In order to tackle our climate challenge, we must capitalise on consumers’ desire for more sustainable, safe, quality homes and a changing market where the financial sector are playing a key role. Policy should have a clear minimum, but equally encourage innovation to go above and beyond, bringing new technologies and techniques. It should look at this holistically ensuring that homes work for our changing demographics but are also safe, resilient, secure and affordable. Getting this right will mean that the people have the best homes they can to live in and it will create a strong baseline to export skills, knowledge and products globally.
We think the current proposal falls short of delivering this as it is likely to encourage a culture of design for compliance rather than encouraging performance. A true Future Homes Standard should not only be considered in relation to Building Regulations. Our solution is that a Government supported holistic framework covering key sustainability issues is made available much sooner than the proposed timetable for regulations. This framework can be used by other Government levers such as procurement via Homes England, or as part of criteria for a renewed Help to Buy and also for planning purposes.
Importantly such a framework can also be used by private investors, lenders and others who can help the market get to Zero Carbon much sooner. The rapid evolution of Green Finance requirements means that the consumers of the future are likely to be penalised by lenders (via higher mortgage rates) for homes which are considered to be poor performing in terms of sustainability.
New homes should be a force for good, they should be something that people want, and people want in their communities. Creating market pulls for more high quality, truly sustainable new homes will also encourage greater improvements in our existing housing stock, potentially using similar mechanisms, financial drivers and frameworks.
Planning has a role to play in this as it often sows the seed of good ideas and an early stage. This is important because investors that want higher levels of energy efficiency and may not be involved in the process at this stage. An example we have been made aware of includes cases where investors have ensured developers have delivered on their Code for Sustainable Homes requirements from planning. However, this must be within a framework not to create confusion or inefficiencies within the system that discourage innovative ways of development.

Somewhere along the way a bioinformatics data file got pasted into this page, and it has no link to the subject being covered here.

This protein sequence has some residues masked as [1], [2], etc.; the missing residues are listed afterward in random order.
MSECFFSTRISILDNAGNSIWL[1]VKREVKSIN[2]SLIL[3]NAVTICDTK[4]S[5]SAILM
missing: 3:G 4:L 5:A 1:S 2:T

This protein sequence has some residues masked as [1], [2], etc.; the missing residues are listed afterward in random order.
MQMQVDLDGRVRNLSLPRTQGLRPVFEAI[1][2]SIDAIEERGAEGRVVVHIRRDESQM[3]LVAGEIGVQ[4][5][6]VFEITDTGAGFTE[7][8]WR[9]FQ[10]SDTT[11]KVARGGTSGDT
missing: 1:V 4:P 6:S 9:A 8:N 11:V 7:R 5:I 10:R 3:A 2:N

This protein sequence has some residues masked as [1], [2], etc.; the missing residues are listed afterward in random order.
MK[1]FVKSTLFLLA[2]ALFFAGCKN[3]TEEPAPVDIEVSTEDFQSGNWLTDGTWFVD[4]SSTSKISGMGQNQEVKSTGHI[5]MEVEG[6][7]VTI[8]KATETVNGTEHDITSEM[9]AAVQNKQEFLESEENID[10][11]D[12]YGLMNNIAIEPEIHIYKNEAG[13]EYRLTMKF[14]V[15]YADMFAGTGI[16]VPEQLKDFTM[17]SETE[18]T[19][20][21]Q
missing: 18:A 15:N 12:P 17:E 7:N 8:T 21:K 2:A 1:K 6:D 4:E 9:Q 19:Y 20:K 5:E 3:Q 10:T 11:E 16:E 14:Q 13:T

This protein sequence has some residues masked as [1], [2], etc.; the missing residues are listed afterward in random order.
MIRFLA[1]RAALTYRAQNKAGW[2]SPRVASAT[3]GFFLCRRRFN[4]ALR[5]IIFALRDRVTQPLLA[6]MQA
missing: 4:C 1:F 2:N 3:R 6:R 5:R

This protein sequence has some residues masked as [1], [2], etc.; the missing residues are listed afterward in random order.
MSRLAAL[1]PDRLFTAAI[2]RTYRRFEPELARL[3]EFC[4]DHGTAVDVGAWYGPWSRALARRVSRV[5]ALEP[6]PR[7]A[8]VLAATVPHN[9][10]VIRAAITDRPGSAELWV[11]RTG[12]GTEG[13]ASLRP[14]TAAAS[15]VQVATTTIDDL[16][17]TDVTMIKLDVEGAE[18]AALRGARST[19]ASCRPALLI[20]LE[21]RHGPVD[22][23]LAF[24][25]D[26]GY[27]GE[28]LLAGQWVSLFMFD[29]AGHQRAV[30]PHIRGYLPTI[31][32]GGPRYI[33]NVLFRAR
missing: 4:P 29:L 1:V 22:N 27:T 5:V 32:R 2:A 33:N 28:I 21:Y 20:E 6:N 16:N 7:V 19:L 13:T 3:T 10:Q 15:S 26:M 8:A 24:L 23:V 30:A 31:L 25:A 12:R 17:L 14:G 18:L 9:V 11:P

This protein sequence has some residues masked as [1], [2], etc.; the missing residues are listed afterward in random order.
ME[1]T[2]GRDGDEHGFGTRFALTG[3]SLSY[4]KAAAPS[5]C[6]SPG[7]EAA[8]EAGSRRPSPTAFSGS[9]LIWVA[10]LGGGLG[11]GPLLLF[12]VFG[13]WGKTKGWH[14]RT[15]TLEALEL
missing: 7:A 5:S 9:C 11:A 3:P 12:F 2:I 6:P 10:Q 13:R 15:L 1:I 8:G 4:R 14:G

Regulations or Aspiration?
We welcome the published details of the Future Homes Standard as a trajectory to future iterations of Part L. However, in order to live up to its name the scope of the standard would need to be significantly evolved to issues which we understand to be outside the requirements of the Building Act 1984 as amended. Minimum standards within Building Regulations should be just that – minimum requirements – not an aspiration. By calling Building Regulations a “Future Homes Standard” it suggests that it is an aspiration. Aspiration is exactly what the sector needs, but without a holistic framework for different stakeholders to work to, opportunities are being lost.
BRE, working with others, would be happy to support the further development of a true Future Homes Standard that includes issues such as embodied carbon and those to support our ageing population that provides a stretch to the sector. We believe that a digitally enabled framework that provides consumers, developers, manufacturers, financiers and planners with the assurance in what is being delivered would be valuable way of driving this agenda forward.
BRE exists to create assurance standards and independent benchmarking solutions which are delivering performance already in the housing markets. These include BREEAM and Home Quality Mark (HQM).World leading policy in the UK enables BRE to export standards, benchmarks, calculation methodologies, analysis and advice internationally, which in turn, supports UK based designers and product manufacturers.
A diverse housing supply encourages innovation, helps to raise standards more quickly and reduces cost when minimum regulation is implemented. While not up to date, we did some analysis into the falling cost of the Code (Future of Sustainable Housing; page 6) which ultimately helped ensure future regulatory changes have been cheaper for industry overall.
We would welcome the opportunity to discuss our proposals further and will contact the MHCLG team to set up a meeting.